Garcia's game to watch

ERIC FRANCIS, SUN MEDIA

, Last Updated: 10:56 AM ET

MONTREAL -- Jeff Garcia has two goals in mind Sunday.

The first is to make short work of the Detroit Lions so he can make a quick escape from the city in which his career hit a low point.

The second is to punctuate the two-and-a-half hour flight back to Tampa Bay by dashing into a local pub to watch and cheer on his Calgary Stampeders.

It may be 10 years since Garcia led the Stamps to their fourth Grey Cup title, but the skinny kid from the Garlic Capital of the world still keeps in touch with Henry Burris and the team that made his lucrative NFL career possible.

"I'm going to have to find a place to catch the game," said Garcia from his car in Tampa Bay where his wife, former Playboy Playmate Carmella DeCesare, is trying to stop their six-month old daughter Presley from crying.

"It's the 10-year anniversary of the last Grey Cup I played in and to win it would be a great way to cap off the year. I'm excited for Hank, Huff and George Cortez -- let 'em know I'll be pulling for them."

While Garcia wouldn't fathom trying to take credit for developing Henry Burris as the club's third-string rookie in 1998, the 38-year-old Tampa Bay Buccaneers quarterback does lay claim to forging the nickname his old teammate is known for around the league.

"I tagged him as 'Happy Hank' because he was always grinning from ear-to-ear and was very respectful -- it was always a 'yes sir, no sir' type deal," laughed Garcia of the moniker that quickly morphed into 'Smilin' Hank.'

"I knew back then he had a live arm and could move around well, and I thought from a mental standpoint he had a certain charisma that would allow him to learn and have success on the field. Hank and I got along real well that year -- he's a great kid and hopefully I was helpful enough to help him learn and grow in that league."

Hoping to continue a trend that has seen Calgary quarterbacks named game MVP in the last three Stamp Grey Cup wins, Burris said the biggest lesson Garcia taught him stemmed from his attitude.

"He was such a fiery competitor," said Burris, who texts regularly with Garcia and flew the NFL star into Calgary two years ago for Burris' all-star weekend fundraiser.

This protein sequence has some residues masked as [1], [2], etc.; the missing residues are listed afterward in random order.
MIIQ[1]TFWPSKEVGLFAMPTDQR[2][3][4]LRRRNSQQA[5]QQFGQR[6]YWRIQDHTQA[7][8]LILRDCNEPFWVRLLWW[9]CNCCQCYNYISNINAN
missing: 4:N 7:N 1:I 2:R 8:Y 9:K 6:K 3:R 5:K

"People said he did certain things against the norm than you'd expect to have success, but he always played with passion and sold out every game."

Having seen highlights of the Stamps West final win on ESPN, Garcia admitted to being confused to see Edmonton playing in the East final. Otherwise, he stays on top of the CFL and many of the friends he made there.

"Those years in Calgary I established some of the best relationships in my life," said Garcia, a three-time Pro Bowler whose five-year stint in Calgary led to a contract with San Francisco in 1999 for his first of five NFL stops.

"Any time I see guys from the CFL, it's always great -- it's kinda like our little fraternity. We keep tabs on one another."

Thankful of the revolutionary five- and six-receiver sets John Hufnagel instituted to help Garcia flourish in Calgary, the two had dinner in Indianapolis years back before an NFL meeting.

Cortez, who also ran Calgary's offence during Garcia's stay, stayed in even closer touch.

"When he went to (the University of California) and I was in San Francisco, we'd talk on the phone now and then, and he'd always send a good luck call," said Garcia, whose Bucs are 7-3 in a season in which Tampa will host the Super Bowl.

"They helped continue to develop me to the point I'm at today."

And that's why he'll be cheering for the Stamps from some hole in the wall bar that offers up a rare CFL feed.

"I'll find the game no matter what I have to do," promised Garcia.

"I need to support my boys."

The way they supported him.


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